Courtesy of Lift Magazine
In a resolution to the Alberta Urban Municipalities Association (AUMA), the town of Taber, Alberta is proposing the repeal of the Cannabis Act—the federal government’s marijuana legalization bill currently making it’s way through parliament.
AUMA Resolution 2017.B2, to be voted on at the upcoming annual Alberta Urban Municipalities Association 2017 Convention in Calgary from November 22-24, argues that Bill C-45, the Cannabis Act, does not properly outline the powers provincial and municipal governments have in enforcing consumption and possession laws, does not give them enough time to create policies around legalization, does not prevent young people from buying or using cannabis, and will cost municipalities money to enforce. As well, they say it lacks any mechanisms to effectively test for cannabis impairment in “safety-sensitive positions.”
Unlike the annual meeting of the Union of British Columbia Municipalities (UBCM)—which is taking place this week in Vancouver and is looking at three separate proposals that support legalization while expressing concerns with similar local funding issues—the one previously mentioned AUMA proposal is the only cannabis-related resolution scheduled to be discussed.
Concerns with how cannabis legalization will impact cities and towns, which are expected to bear the bulk of enforcement issues when it comes to things like location of retail stores, public consumption and age restrictions, as well as concerns with impaired driving and impairment in the workplace, have been common in every province and territory in Canada.
In a letter sent to the federal government’s Task Force on Marijuana Legalization and Regulation last year, AUMA highlighted two key needs they had from legalization: that the federal government should engage more with cities, and that the cities get the training and support they need to manage legalization effectively. It also listed four concerns the association has with legalization: marketing and labelling, home growing, driving under the influence, and proliferation of storefronts (AUMA proposes cannabis be sold through “existing locations such post offices or pharmacies”).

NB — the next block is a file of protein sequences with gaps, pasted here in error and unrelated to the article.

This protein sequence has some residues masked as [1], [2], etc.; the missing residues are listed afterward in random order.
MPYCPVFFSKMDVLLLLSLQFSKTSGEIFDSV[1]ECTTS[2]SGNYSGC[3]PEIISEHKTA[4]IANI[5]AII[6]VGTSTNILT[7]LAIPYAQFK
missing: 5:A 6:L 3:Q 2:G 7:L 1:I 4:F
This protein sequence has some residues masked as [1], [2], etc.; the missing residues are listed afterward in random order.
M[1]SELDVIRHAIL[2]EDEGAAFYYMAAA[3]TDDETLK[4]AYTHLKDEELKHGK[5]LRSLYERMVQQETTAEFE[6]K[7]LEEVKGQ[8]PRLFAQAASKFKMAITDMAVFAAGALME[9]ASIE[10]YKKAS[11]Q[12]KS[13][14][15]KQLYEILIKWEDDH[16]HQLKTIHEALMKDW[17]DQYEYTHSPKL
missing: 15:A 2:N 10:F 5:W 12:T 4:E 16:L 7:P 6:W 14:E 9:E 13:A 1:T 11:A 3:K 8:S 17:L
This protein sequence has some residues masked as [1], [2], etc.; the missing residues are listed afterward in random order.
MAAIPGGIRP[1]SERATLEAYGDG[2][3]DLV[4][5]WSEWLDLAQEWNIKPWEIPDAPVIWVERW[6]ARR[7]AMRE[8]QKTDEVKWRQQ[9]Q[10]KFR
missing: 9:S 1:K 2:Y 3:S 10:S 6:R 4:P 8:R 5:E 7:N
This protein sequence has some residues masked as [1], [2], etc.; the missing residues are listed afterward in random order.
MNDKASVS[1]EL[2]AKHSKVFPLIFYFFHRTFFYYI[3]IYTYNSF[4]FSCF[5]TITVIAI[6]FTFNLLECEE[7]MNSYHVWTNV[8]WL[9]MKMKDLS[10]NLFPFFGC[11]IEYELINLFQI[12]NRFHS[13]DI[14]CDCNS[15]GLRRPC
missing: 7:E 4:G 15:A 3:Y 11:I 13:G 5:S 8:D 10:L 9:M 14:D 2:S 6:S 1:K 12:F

“Municipalities need to have greater engagement in the licensing and inspection processes, and administrative policies and processes that provide controls and checks need to be formalized through regulations. This is important in order to ensure that minimum standards are maintained on an ongoing basis. As well, we need to formalize lines of communication between federal/provincial/municipal governments, law enforcement and other first responders, and the general public regarding grow-ops and remediation.” -AUMA
On Friday, September 15, 2017, AUMA President Lisa Holmes presented to the Standing Committee on Health in Ottawa for the panel on municipalities where she emphasized these concerns from AUMA members, reiterating what they see as the need for all three levels of government to be working together to develop the legislation, particularly since municipalities will be directly impacted by the regulation.
Holmes’s presentation also noted the committee of police representatives’ testimony that they do not feel they will be ready by July 1st, and she stressed the importance of taking the time to do this right and ensure all issues are properly addressed.
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